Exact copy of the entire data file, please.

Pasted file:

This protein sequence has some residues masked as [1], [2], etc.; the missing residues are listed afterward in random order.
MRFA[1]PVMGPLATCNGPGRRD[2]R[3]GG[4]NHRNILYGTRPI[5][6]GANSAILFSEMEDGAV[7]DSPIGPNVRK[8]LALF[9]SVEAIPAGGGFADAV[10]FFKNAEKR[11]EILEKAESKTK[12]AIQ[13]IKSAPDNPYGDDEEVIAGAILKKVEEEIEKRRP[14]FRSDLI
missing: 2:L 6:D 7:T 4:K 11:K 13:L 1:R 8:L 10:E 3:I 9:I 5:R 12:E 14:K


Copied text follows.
This protein sequence has some residues masked as [1], [2], etc.; the missing residues are listed afterward in random order.
MRFA[1]PVMGPLATCNGPGRRD[2]R[3]GG[4]NHRNILYGTRPI[5][6]GANSAILFSEMEDGAV[7]DSPIGPNVRK[8]LALF[9]SVEAIPAGGGFADAV[10]FFKNAEKR[11]EILEKAESKTK[12]AIQ[13]IKSAPDNPYGDDEEVIAGAILKKVEEEIEKRRP[14]FRSDLI
missing: 2:L 6:D 7:T 4:K 11:K 13:L 1:R 8:L 10:E 3:I 9:I 5:R 12:E 14:K